In How Like a God, Rob Lewis gave his friend Edwin Barbarossa the Pearl of Immortality that had once belonged to Gilgamesh. Seven years later, the space shuttle ferrying Edwin home from a stint on the new moon colony catches fire. Everyone dies except Edwin. First he's hailed as a hero. Then he disappears. It's up to Rob to rescue him from the man who will stop at nothing to take the secret of immortality for himself.
Part political thriller, part fantasy, part near-future SF, part family drama, Doors of Death and Life is both exciting and thoughtful, a literate excursion into X-Files territory.
At the Publisher's request, this title is being sold without Digital Rights Management Software (DRM) applied.
About the Author
Brenda Clough, journalist, fibrist and painter, lives near Washington, DC.
Read an Excerpt
The fight was the natural, inevitable conclusion to a horrendous evening. "You promised me," Julianne said. "You promised, that if I let you quit the rat race you would at least give me moral support on my job."
"That is really unfair, Jul. Home improvement is always seasonal. It's not my fault I had to finish a deck today." Rob tried to keep his voice down, but a passing hotel bellboy smirked at them anyway.
Julianne punched the elevator button, her bosom heaving in the tight blue taffeta cocktail dress. "Handing your business card to that woman, and offering to build her a swing set? What would Portia do with a swing set? She's the biggest slut in Milan! Debra actually asked me if that was the latest in pickup lines!"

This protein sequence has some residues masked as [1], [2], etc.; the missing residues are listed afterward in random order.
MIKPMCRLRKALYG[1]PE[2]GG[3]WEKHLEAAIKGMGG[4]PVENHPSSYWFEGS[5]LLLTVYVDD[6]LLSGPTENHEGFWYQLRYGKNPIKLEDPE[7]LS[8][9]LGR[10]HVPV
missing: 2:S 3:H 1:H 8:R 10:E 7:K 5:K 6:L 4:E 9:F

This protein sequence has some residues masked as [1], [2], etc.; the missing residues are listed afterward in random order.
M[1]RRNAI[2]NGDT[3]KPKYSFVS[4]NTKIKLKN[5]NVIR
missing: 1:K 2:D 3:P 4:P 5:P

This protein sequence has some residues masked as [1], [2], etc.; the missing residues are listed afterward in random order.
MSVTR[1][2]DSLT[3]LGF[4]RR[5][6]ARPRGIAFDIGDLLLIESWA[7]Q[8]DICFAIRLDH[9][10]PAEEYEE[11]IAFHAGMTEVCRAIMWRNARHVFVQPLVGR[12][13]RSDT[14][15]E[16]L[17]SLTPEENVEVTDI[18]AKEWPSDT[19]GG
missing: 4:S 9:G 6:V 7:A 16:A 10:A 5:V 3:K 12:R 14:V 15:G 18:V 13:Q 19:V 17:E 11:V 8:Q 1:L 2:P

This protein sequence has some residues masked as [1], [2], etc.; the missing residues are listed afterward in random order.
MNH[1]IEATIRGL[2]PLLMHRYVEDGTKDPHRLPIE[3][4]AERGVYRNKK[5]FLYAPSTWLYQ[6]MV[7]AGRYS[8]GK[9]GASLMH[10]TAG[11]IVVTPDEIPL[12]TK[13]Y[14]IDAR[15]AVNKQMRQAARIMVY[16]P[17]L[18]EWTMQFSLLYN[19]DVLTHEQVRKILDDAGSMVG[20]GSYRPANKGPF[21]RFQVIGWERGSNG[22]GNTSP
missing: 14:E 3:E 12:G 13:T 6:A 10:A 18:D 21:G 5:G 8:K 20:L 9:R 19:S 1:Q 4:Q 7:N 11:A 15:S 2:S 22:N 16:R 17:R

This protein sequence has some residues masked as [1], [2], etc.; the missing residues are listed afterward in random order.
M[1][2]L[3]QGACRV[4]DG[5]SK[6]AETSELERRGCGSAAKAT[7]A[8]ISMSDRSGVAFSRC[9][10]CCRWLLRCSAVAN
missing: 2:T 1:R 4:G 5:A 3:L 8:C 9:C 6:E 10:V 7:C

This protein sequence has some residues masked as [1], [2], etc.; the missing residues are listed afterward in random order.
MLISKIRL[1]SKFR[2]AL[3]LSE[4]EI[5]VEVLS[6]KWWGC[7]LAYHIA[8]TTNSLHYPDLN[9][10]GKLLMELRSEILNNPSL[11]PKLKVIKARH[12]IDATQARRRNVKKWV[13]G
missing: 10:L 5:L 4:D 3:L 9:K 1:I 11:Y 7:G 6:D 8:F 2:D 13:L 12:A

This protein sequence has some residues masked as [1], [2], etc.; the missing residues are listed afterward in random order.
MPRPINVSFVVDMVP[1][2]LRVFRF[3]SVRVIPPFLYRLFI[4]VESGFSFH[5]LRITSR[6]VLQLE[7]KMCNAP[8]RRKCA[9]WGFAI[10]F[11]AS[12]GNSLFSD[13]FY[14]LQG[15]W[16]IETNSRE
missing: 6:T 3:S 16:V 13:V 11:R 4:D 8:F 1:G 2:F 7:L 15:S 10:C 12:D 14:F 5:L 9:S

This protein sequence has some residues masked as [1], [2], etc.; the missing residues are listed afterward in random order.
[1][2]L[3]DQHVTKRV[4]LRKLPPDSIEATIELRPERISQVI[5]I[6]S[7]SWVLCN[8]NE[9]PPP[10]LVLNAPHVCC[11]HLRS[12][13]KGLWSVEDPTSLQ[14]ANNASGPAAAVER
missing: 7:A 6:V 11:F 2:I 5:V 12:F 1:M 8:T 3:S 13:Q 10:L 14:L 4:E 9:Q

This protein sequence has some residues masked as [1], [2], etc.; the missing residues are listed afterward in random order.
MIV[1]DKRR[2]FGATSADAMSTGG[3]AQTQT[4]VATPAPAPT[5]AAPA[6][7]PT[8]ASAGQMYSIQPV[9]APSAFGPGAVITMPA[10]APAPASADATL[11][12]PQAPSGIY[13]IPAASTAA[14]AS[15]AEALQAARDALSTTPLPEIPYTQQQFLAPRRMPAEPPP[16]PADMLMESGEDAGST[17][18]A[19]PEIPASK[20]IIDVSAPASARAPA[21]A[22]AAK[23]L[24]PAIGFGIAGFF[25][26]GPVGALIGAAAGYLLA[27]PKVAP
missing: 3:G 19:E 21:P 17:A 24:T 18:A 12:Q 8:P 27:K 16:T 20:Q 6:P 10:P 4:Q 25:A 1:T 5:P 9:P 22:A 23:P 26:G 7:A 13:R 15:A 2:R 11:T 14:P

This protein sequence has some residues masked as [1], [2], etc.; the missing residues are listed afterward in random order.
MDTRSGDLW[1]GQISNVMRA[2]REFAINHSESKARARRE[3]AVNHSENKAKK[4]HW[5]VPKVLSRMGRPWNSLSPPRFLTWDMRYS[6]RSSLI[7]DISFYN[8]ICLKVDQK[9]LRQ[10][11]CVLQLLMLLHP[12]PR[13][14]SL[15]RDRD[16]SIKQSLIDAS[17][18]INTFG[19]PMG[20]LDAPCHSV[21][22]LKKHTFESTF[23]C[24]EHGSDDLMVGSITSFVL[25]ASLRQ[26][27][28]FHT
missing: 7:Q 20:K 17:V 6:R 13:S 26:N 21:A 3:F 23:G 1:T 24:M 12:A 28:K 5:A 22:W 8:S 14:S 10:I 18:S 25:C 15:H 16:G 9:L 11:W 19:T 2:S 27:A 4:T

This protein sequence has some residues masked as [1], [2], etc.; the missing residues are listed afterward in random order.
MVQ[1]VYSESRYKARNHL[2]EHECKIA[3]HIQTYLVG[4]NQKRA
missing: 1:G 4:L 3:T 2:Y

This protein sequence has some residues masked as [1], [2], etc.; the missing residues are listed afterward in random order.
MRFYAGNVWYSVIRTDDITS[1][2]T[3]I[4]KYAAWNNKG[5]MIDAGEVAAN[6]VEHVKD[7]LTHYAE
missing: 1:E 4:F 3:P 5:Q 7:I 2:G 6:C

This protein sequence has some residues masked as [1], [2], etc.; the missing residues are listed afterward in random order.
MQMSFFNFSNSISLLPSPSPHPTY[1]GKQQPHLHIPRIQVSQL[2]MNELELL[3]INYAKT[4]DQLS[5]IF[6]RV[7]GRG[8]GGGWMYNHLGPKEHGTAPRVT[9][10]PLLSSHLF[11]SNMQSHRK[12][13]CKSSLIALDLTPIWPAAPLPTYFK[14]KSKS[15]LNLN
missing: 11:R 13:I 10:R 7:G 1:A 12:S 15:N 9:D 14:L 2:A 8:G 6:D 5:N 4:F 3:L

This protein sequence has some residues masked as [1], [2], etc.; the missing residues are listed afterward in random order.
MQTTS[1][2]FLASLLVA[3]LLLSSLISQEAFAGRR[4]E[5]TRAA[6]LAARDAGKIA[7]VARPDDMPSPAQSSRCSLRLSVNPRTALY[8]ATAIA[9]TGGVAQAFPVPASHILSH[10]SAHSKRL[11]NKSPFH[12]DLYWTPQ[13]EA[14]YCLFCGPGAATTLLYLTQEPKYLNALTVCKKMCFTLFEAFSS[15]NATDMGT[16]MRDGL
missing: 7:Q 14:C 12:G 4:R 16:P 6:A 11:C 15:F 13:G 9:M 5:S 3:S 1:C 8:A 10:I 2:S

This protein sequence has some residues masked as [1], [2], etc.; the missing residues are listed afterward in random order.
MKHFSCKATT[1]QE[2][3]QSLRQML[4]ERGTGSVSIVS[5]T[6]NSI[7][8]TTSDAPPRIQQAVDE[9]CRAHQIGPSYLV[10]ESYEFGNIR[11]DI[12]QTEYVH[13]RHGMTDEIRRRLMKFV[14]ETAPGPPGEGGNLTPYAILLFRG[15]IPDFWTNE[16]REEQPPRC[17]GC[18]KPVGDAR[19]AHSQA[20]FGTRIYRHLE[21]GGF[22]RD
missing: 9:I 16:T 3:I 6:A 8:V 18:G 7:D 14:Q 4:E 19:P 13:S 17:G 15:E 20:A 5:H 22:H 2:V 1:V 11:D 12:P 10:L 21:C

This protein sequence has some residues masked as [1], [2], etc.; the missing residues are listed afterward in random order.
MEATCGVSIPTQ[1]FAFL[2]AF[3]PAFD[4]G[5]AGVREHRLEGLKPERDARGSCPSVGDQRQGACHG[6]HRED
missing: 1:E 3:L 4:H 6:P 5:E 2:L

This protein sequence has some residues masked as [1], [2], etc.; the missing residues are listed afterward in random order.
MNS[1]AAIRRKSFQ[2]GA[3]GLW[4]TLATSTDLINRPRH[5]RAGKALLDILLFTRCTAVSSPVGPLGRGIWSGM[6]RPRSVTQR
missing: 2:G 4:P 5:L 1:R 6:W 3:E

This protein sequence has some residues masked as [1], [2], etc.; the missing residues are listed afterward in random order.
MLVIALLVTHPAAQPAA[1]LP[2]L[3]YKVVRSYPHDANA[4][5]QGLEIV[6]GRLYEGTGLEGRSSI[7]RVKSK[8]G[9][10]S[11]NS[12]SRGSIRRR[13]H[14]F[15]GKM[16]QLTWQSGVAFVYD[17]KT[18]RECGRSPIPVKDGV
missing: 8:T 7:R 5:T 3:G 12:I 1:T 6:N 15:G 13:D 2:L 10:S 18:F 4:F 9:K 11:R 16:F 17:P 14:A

Rob's jaw was set so tight his blond beard bristled. "I know she's easy. Everyone in the room knew. Why do you think I told her I was a carpenter? To get her to quit hitting on me, that's why."
"Or maybe it was just to get your pager number into her hot little hands, huh?"
"Jul, you can't possibly believe —"
The elevator doors slid open to reveal the smiling elevator boy. "Lobby, miss?" They stepped in, not touching, and stood in seething silence as the elevator descended.
The Willard Hotel's lobby was historically accurate to a painful degree, restored to look just as it had when Mark Twain strolled through in the 1890s. When they stepped out onto the antique-look mosaic floor, Rob got in the first shot. "And I didn't appreciate being appraised by that old vulture, either."
"Rob, the Signora is famous for her sense of style. She's the greatest fashion designer of her generation. If she ogles you, it's an honor, that's all! I mean, she's eighty-four years old."
"If a sense of style means dragging around the world with a planeload of whores and gigolos, it's an honor I could do without."
"You are just so impossible!" Julianne's hazel eyes flashed magnificently with rage. "Oh, for God's sake, go get the van. I can't walk another step in these heels." She sat down heavily on a red leather chesterfield sofa.
"High fashion makes people do such melonheaded things. I'll bring the truck around front."
"The truck?" Julianne sat up straight again, electrified. "Rob, you didn't drive that hunk of junk to a black-tie reception, did you?"
"It's not junk," Rob snapped.
"Well, it looks like a junker! You are trying to embarrass me, just out of meanness, because you didn't want to get dressed up!"
Rob forgot not to shout. "It was force of habit, okay?"
"I don't want anybody I know to see me riding in that clunker! Pick me up at the bus stop across the street!"